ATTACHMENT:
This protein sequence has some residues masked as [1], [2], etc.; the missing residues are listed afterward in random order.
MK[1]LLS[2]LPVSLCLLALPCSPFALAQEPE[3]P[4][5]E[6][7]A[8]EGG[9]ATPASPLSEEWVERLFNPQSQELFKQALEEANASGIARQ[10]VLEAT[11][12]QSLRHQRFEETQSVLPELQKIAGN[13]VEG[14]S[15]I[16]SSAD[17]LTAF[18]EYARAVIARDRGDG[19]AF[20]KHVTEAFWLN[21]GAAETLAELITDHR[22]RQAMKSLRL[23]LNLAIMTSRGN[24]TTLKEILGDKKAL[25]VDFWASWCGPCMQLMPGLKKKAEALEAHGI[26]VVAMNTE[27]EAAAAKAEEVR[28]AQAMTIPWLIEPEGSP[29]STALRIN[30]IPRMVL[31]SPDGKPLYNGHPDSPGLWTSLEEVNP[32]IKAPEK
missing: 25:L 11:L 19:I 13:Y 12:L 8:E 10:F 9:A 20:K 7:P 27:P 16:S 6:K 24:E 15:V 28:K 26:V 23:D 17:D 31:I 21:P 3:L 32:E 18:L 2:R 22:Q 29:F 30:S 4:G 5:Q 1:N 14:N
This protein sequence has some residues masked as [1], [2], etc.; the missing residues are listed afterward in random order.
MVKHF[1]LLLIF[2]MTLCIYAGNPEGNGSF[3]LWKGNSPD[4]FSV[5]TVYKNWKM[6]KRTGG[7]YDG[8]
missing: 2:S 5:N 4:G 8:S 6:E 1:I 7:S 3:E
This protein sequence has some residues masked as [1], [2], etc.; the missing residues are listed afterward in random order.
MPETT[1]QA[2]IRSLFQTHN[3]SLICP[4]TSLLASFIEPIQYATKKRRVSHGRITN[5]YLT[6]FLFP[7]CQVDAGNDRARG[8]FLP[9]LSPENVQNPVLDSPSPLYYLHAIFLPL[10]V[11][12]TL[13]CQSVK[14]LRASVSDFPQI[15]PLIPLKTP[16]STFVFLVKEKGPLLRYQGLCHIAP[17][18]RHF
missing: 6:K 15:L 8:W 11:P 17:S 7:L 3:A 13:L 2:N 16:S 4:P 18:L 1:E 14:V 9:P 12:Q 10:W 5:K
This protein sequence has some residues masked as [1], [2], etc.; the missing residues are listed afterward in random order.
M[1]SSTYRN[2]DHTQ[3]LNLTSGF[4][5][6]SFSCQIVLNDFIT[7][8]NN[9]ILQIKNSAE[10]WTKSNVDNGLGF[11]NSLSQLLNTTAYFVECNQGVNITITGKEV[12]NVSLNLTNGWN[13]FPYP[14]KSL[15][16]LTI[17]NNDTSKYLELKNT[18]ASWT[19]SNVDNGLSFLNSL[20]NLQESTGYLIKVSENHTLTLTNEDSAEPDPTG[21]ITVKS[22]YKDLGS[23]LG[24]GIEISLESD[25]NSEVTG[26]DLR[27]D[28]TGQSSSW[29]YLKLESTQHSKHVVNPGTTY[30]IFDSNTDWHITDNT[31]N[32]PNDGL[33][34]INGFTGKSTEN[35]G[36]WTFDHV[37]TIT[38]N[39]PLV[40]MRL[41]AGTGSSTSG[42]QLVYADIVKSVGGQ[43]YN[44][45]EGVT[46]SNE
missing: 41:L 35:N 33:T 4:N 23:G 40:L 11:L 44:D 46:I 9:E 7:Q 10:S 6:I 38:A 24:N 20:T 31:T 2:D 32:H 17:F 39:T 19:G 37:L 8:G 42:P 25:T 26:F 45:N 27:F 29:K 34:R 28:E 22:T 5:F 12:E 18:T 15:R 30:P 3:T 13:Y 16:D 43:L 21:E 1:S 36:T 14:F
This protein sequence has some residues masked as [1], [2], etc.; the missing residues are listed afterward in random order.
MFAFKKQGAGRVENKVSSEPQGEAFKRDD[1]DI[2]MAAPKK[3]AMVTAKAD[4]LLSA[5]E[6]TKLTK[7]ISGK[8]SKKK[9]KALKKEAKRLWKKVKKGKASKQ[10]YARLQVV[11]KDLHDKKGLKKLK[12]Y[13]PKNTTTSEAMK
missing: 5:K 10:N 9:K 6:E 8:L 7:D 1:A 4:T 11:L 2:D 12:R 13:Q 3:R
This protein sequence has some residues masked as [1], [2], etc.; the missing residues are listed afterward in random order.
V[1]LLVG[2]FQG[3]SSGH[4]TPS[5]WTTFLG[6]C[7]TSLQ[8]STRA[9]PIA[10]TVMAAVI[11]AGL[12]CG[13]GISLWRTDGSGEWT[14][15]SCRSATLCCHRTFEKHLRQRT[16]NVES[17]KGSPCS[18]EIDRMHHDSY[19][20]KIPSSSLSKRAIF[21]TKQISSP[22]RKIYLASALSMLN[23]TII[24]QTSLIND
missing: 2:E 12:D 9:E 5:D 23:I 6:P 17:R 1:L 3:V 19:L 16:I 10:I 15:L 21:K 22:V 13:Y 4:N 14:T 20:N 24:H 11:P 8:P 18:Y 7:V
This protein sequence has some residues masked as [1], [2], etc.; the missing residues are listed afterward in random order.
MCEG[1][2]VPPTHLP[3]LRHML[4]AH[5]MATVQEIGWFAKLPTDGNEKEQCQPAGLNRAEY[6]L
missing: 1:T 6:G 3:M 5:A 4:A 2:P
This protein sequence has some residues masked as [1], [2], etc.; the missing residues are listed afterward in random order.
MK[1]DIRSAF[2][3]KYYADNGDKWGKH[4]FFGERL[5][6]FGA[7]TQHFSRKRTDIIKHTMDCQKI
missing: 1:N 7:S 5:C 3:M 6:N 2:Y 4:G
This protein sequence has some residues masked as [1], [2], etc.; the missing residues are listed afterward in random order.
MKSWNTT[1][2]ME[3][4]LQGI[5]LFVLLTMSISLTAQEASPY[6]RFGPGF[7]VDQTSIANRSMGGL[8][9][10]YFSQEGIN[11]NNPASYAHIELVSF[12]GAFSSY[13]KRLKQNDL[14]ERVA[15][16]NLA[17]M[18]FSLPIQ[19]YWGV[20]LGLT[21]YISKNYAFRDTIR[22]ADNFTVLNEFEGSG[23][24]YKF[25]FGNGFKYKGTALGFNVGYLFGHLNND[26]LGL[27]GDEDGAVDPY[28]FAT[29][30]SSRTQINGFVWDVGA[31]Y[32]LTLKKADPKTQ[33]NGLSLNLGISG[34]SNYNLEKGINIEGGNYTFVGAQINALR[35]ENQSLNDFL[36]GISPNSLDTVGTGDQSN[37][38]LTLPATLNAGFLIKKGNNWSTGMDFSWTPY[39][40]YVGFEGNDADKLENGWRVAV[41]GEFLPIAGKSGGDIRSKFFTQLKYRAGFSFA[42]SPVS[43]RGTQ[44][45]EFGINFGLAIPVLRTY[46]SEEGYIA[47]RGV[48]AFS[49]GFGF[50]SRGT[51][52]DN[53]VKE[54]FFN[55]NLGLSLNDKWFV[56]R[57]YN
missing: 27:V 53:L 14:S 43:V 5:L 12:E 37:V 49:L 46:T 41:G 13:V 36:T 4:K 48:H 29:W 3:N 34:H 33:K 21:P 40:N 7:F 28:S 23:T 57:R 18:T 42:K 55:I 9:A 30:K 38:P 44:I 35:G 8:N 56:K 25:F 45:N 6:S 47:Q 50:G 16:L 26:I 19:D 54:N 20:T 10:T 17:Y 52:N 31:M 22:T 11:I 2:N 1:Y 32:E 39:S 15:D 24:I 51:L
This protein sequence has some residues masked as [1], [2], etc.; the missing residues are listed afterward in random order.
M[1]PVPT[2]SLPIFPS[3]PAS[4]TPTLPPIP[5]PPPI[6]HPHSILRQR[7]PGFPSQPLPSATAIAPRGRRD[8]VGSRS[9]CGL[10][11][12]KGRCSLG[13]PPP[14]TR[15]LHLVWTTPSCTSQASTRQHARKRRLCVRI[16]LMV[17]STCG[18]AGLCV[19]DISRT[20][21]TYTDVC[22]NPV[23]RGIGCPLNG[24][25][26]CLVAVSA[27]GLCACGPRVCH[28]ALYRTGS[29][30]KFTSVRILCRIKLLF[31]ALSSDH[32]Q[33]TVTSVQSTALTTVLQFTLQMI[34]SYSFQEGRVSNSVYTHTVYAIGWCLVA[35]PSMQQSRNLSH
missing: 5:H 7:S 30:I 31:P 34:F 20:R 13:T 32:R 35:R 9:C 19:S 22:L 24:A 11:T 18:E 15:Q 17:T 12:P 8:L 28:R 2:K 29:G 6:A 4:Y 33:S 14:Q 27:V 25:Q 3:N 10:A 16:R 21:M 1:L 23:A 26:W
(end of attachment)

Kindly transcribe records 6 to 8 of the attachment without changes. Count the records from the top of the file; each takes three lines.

This protein sequence has some residues masked as [1], [2], etc.; the missing residues are listed afterward in random order.
V[1]LLVG[2]FQG[3]SSGH[4]TPS[5]WTTFLG[6]C[7]TSLQ[8]STRA[9]PIA[10]TVMAAVI[11]AGL[12]CG[13]GISLWRTDGSGEWT[14][15]SCRSATLCCHRTFEKHLRQRT[16]NVES[17]KGSPCS[18]EIDRMHHDSY[19][20]KIPSSSLSKRAIF[21]TKQISSP[22]RKIYLASALSMLN[23]TII[24]QTSLIND
missing: 2:E 12:D 9:E 5:D 23:I 6:P 17:R 1:L 3:V 19:L 16:I 10:I 15:L 21:K 22:V 13:Y 4:N 14:T 20:N 24:H 11:P 8:P 18:Y 7:V
This protein sequence has some residues masked as [1], [2], etc.; the missing residues are listed afterward in random order.
MCEG[1][2]VPPTHLP[3]LRHML[4]AH[5]MATVQEIGWFAKLPTDGNEKEQCQPAGLNRAEY[6]L
missing: 1:T 6:G 3:M 5:A 4:A 2:P
This protein sequence has some residues masked as [1], [2], etc.; the missing residues are listed afterward in random order.
MK[1]DIRSAF[2][3]KYYADNGDKWGKH[4]FFGERL[5][6]FGA[7]TQHFSRKRTDIIKHTMDCQKI
missing: 1:N 7:S 5:C 3:M 6:N 2:Y 4:G